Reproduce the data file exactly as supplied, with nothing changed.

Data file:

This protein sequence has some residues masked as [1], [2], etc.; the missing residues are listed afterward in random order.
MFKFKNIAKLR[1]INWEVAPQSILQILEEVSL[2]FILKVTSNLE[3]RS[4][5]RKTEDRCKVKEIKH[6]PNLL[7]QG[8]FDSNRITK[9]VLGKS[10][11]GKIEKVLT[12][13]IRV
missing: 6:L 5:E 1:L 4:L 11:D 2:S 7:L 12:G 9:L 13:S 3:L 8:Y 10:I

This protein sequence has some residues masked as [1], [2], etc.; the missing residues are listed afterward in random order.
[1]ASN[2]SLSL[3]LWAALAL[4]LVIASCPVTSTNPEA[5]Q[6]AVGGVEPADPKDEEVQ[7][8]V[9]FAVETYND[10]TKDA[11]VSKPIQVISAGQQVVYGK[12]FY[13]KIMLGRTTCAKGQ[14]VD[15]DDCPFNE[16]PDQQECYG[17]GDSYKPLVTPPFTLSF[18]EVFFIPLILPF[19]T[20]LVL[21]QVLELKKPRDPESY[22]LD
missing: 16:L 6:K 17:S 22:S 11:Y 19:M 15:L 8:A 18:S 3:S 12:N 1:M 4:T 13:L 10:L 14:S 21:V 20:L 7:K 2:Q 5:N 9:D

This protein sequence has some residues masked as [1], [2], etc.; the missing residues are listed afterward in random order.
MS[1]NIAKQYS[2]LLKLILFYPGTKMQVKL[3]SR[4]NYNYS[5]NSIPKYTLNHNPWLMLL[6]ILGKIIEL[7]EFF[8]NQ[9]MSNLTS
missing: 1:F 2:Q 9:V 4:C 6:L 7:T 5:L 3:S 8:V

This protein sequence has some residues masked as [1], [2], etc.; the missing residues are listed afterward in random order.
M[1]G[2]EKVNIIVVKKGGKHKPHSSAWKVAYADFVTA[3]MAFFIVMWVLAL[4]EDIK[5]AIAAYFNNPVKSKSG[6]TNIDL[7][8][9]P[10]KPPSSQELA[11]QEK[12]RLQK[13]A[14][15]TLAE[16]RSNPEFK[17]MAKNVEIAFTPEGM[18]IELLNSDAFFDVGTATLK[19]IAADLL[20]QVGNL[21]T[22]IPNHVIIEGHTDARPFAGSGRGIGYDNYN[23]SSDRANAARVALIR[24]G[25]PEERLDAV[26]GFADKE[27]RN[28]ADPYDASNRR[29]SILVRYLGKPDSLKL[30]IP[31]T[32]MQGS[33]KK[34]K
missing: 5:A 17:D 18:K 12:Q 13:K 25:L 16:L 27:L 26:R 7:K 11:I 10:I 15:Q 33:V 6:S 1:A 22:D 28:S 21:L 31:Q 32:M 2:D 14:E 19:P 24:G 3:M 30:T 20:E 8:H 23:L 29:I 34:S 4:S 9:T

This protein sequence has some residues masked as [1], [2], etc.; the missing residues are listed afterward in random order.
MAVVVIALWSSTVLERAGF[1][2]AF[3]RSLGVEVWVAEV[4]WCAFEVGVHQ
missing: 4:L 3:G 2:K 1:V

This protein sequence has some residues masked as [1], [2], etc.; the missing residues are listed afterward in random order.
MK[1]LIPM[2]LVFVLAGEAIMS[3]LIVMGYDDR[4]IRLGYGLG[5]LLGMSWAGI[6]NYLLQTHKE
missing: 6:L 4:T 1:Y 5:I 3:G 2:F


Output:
This protein sequence has some residues masked as [1], [2], etc.; the missing residues are listed afterward in random order.
MFKFKNIAKLR[1]INWEVAPQSILQILEEVSL[2]FILKVTSNLE[3]RS[4][5]RKTEDRCKVKEIKH[6]PNLL[7]QG[8]FDSNRITK[9]VLGKS[10][11]GKIEKVLT[12][13]IRV
missing: 6:L 5:E 1:L 4:L 11:D 2:S 7:L 12:G 9:L 13:S 3:L 8:Y 10:I

This protein sequence has some residues masked as [1], [2], etc.; the missing residues are listed afterward in random order.
[1]ASN[2]SLSL[3]LWAALAL[4]LVIASCPVTSTNPEA[5]Q[6]AVGGVEPADPKDEEVQ[7][8]V[9]FAVETYND[10]TKDA[11]VSKPIQVISAGQQVVYGK[12]FY[13]KIMLGRTTCAKGQ[14]VD[15]DDCPFNE[16]PDQQECYG[17]GDSYKPLVTPPFTLSF[18]EVFFIPLILPF[19]T[20]LVL[21]QVLELKKPRDPESY[22]LD
missing: 16:L 6:K 17:S 22:S 11:Y 19:M 15:L 8:A 18:S 3:S 12:N 1:M 4:T 13:L 10:L 14:S 21:V 20:L 7:K 2:Q 5:N 9:D

This protein sequence has some residues masked as [1], [2], etc.; the missing residues are listed afterward in random order.
MS[1]NIAKQYS[2]LLKLILFYPGTKMQVKL[3]SR[4]NYNYS[5]NSIPKYTLNHNPWLMLL[6]ILGKIIEL[7]EFF[8]NQ[9]MSNLTS
missing: 1:F 2:Q 9:V 4:C 6:L 7:T 5:L 3:S 8:V

This protein sequence has some residues masked as [1], [2], etc.; the missing residues are listed afterward in random order.
M[1]G[2]EKVNIIVVKKGGKHKPHSSAWKVAYADFVTA[3]MAFFIVMWVLAL[4]EDIK[5]AIAAYFNNPVKSKSG[6]TNIDL[7][8][9]P[10]KPPSSQELA[11]QEK[12]RLQK[13]A[14][15]TLAE[16]RSNPEFK[17]MAKNVEIAFTPEGM[18]IELLNSDAFFDVGTATLK[19]IAADLL[20]QVGNL[21]T[22]IPNHVIIEGHTDARPFAGSGRGIGYDNYN[23]SSDRANAARVALIR[24]G[25]PEERLDAV[26]GFADKE[27]RN[28]ADPYDASNRR[29]SILVRYLGKPDSLKL[30]IP[31]T[32]MQGS[33]KK[34]K
missing: 5:A 17:D 18:K 12:Q 13:K 25:L 16:L 27:L 26:R 7:K 11:I 10:I 15:Q 33:V 6:S 1:A 22:D 28:S 21:L 31:Q 32:M 2:D 14:E 19:P 24:G 3:M 30:T 20:E 8:H 23:L 29:I 34:S 4:S 9:T

This protein sequence has some residues masked as [1], [2], etc.; the missing residues are listed afterward in random order.
MAVVVIALWSSTVLERAGF[1][2]AF[3]RSLGVEVWVAEV[4]WCAFEVGVHQ
missing: 4:L 3:G 2:K 1:V

This protein sequence has some residues masked as [1], [2], etc.; the missing residues are listed afterward in random order.
MK[1]LIPM[2]LVFVLAGEAIMS[3]LIVMGYDDR[4]IRLGYGLG[5]LLGMSWAGI[6]NYLLQTHKE
missing: 6:L 4:T 1:Y 5:I 3:G 2:F